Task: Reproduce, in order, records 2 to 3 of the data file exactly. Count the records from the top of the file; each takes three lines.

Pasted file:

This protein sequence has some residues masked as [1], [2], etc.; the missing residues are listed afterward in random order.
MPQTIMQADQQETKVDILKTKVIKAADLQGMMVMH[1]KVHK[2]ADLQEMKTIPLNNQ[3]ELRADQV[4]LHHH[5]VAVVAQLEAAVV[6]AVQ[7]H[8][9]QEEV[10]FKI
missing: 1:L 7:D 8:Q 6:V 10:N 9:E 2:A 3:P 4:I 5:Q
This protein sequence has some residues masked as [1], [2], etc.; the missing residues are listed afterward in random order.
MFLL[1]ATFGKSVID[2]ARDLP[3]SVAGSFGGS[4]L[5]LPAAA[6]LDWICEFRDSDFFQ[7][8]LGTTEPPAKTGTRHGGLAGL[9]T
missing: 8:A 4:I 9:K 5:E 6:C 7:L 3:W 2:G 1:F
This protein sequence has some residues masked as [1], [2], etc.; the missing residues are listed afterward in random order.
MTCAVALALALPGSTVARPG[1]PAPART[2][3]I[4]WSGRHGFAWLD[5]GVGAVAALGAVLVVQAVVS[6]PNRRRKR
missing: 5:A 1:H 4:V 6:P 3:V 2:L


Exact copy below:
This protein sequence has some residues masked as [1], [2], etc.; the missing residues are listed afterward in random order.
MFLL[1]ATFGKSVID[2]ARDLP[3]SVAGSFGGS[4]L[5]LPAAA[6]LDWICEFRDSDFFQ[7][8]LGTTEPPAKTGTRHGGLAGL[9]T
missing: 8:A 4:I 9:K 5:E 6:C 7:L 3:W 2:G 1:F
This protein sequence has some residues masked as [1], [2], etc.; the missing residues are listed afterward in random order.
MTCAVALALALPGSTVARPG[1]PAPART[2][3]I[4]WSGRHGFAWLD[5]GVGAVAALGAVLVVQAVVS[6]PNRRRKR
missing: 5:A 1:H 4:V 6:P 3:V 2:L